Kingsbury R&D Bearing Test Lab News

The Kingsbury R&D laboratory high speed test rig (HSTR) is presently undergoing significant upgrades which will expand our journal bearing test capabilities as well as prevent test rig bearing failures due to unplanned power outages.

The existing test rig can only accommodate 5" journal bearings with L/D ratios less than 0.5. In order to significantly further our understanding of journal bearing performance, we are converting the high speed rig to be able to test journal bearings at length-to-diameter (L/D) ratios as large as 1.0; additionally, we will be able to test 4, 5 and 6 shoe journal bearings of different sizes. The new rig can also test load-between-pad (LBP) and load-on-pad (LOP) bearing configurations without requiring the bearing orientation to be physically changed. The current method of changing bearing orientation involves opening the bearing housing to reposition the test bearing, which adds time to each test series.

Additionally, recent unplanned power outages have resulted in costly test rig bearing failures due to loss of supply oil flow from the main lube pump. In order to prevent this occurrence in the future, an emergency lubrication system consisting of a 120 gallon hydraulic accumulator, servo control valves, and an automatic load dump switch are being installed along with the new test rig. The hydraulic accumulator functions as a pressurized reservoir that can supply lube oil to the bearings for a short period of time in the event of a complete power outage or loss of main lube pump pressure. The servo valves provide remote control of supply oil flow to the bearings, allowing the flow rate to be rapidly adjusted as needed during emergency situations to ensure adequate oil supply to the bearings. The automatic load dump system utilizes a pressure switch at the discharge of the main lube pump. If the main lube pump pressure drops too low, the switch triggers a solenoid valve to open, immediately relieving the pressure in the bearing load applicator hydraulic lines.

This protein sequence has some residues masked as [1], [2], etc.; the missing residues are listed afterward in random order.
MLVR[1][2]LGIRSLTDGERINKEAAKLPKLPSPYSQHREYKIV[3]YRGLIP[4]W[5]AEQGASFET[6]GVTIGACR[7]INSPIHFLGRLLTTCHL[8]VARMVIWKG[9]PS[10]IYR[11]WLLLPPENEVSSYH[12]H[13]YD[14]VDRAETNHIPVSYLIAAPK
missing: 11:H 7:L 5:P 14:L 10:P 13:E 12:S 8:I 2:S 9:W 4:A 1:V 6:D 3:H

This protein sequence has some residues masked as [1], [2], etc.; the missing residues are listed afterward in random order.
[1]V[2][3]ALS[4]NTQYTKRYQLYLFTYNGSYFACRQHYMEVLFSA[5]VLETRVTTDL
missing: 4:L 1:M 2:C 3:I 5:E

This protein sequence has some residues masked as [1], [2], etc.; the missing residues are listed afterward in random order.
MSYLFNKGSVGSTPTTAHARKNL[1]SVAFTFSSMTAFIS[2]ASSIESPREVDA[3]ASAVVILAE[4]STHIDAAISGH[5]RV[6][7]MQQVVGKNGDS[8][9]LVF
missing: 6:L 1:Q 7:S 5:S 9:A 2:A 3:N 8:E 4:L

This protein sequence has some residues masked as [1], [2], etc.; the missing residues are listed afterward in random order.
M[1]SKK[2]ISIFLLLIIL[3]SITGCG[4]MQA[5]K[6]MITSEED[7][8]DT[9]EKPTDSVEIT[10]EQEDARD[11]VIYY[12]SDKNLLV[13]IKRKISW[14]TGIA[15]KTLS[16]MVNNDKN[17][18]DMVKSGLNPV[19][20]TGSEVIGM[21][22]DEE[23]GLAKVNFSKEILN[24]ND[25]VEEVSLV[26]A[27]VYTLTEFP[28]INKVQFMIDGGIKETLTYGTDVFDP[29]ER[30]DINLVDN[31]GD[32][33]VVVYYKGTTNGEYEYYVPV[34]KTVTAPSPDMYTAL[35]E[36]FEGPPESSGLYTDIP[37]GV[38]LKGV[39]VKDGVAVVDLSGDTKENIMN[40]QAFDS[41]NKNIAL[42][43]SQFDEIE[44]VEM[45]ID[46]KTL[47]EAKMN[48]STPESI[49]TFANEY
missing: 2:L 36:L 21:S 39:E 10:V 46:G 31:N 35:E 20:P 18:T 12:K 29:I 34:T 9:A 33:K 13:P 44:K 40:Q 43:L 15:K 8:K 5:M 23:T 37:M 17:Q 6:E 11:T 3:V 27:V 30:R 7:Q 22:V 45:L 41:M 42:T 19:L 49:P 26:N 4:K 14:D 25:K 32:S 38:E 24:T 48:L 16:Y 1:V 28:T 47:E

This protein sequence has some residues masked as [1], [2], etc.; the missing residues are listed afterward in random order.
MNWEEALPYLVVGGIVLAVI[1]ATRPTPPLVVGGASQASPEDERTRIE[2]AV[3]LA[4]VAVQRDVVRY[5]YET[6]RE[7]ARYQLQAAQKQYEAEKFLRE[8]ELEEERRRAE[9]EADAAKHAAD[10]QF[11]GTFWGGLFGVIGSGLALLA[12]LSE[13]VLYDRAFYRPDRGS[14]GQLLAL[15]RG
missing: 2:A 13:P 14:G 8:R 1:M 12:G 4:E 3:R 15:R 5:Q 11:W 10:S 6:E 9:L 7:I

Commissioning of the new test rig, dubbed the Wide Journal Test Rig (WJTR), and the emergency lubrication system is planned for early October. R&D would also like to extend our thanks to all the departments that helped make this upgrade possible.

Figure 1. Inventor Model of Wide Journal Test Rig

Figure 2. Wide Journal Test Rig (with upper half removed)

Figure 3. Servo Valves

Figure 4. Hydraulic Accumulator